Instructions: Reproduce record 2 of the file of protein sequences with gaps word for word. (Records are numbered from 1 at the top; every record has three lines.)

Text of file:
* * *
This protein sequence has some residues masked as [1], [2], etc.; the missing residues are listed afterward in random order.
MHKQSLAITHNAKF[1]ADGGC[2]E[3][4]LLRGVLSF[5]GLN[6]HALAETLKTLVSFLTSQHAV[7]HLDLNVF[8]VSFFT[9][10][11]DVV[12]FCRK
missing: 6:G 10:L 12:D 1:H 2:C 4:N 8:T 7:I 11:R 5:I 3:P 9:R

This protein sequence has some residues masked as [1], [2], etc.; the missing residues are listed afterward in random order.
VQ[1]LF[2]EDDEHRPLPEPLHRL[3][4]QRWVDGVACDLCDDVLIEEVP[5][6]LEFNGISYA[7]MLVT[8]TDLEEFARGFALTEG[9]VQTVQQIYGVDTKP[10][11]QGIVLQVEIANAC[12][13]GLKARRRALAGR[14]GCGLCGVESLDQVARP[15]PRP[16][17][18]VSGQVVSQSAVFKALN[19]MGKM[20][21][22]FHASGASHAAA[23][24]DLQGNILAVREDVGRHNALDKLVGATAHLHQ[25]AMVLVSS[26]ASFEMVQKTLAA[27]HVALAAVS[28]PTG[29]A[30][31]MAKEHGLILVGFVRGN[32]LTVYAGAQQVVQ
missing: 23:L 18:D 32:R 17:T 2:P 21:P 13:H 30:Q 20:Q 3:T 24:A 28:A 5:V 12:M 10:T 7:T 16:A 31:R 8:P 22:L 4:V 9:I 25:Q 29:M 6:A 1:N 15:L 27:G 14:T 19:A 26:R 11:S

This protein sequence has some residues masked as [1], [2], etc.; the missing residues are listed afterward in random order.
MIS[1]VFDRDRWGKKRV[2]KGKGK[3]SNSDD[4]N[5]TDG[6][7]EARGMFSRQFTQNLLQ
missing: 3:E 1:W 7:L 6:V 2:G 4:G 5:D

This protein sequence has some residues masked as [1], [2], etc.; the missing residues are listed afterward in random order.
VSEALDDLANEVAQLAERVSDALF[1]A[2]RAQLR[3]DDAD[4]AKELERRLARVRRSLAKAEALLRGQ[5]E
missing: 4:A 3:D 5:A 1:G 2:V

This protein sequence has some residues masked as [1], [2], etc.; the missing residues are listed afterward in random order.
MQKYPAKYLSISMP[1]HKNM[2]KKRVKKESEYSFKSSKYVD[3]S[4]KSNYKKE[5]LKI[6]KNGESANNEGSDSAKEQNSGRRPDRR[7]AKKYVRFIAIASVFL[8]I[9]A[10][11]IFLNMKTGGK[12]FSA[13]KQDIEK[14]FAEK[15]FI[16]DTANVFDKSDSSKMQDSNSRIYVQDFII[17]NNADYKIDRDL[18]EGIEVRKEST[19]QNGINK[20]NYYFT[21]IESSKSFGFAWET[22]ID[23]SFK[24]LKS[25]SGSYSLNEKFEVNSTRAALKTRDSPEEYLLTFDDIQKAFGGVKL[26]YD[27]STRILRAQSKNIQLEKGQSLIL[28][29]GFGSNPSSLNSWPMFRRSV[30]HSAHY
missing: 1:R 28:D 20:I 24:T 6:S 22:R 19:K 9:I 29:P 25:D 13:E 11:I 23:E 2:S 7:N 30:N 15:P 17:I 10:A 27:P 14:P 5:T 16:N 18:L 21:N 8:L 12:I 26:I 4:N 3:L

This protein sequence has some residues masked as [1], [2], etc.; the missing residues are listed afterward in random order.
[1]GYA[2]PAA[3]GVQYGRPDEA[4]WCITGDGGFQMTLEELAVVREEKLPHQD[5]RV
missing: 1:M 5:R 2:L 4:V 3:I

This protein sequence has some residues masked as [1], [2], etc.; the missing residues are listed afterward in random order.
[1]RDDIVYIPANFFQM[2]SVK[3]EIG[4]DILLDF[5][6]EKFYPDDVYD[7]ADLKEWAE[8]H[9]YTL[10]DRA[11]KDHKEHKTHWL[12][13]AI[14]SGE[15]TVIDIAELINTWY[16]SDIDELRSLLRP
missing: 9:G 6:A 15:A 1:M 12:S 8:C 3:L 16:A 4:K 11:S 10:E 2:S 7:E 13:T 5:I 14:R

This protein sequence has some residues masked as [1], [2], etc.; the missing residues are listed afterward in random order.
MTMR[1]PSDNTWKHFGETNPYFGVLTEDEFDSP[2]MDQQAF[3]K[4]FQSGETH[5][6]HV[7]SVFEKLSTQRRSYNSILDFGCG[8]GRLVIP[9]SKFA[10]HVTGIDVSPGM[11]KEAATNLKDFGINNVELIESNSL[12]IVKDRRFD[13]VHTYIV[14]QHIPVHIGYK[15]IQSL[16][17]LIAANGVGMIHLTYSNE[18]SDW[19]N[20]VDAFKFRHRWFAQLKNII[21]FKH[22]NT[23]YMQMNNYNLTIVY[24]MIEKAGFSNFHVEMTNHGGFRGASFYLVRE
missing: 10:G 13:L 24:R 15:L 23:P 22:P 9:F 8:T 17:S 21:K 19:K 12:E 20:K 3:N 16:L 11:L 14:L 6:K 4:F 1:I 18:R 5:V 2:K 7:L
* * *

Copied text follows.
This protein sequence has some residues masked as [1], [2], etc.; the missing residues are listed afterward in random order.
VQ[1]LF[2]EDDEHRPLPEPLHRL[3][4]QRWVDGVACDLCDDVLIEEVP[5][6]LEFNGISYA[7]MLVT[8]TDLEEFARGFALTEG[9]VQTVQQIYGVDTKP[10][11]QGIVLQVEIANAC[12][13]GLKARRRALAGR[14]GCGLCGVESLDQVARP[15]PRP[16][17][18]VSGQVVSQSAVFKALN[19]MGKM[20][21][22]FHASGASHAAA[23][24]DLQGNILAVREDVGRHNALDKLVGATAHLHQ[25]AMVLVSS[26]ASFEMVQKTLAA[27]HVALAAVS[28]PTG[29]A[30][31]MAKEHGLILVGFVRGN[32]LTVYAGAQQVVQ
missing: 23:L 18:D 32:R 17:T 2:P 21:P 13:H 30:Q 20:Q 3:T 24:A 28:A 5:V 12:M 10:T 7:T 16:A 31:R 8:P 22:L 4:V 9:I 25:Q 29:M 6:A 1:N 15:L 27:G 14:T 19:A 26:R 11:S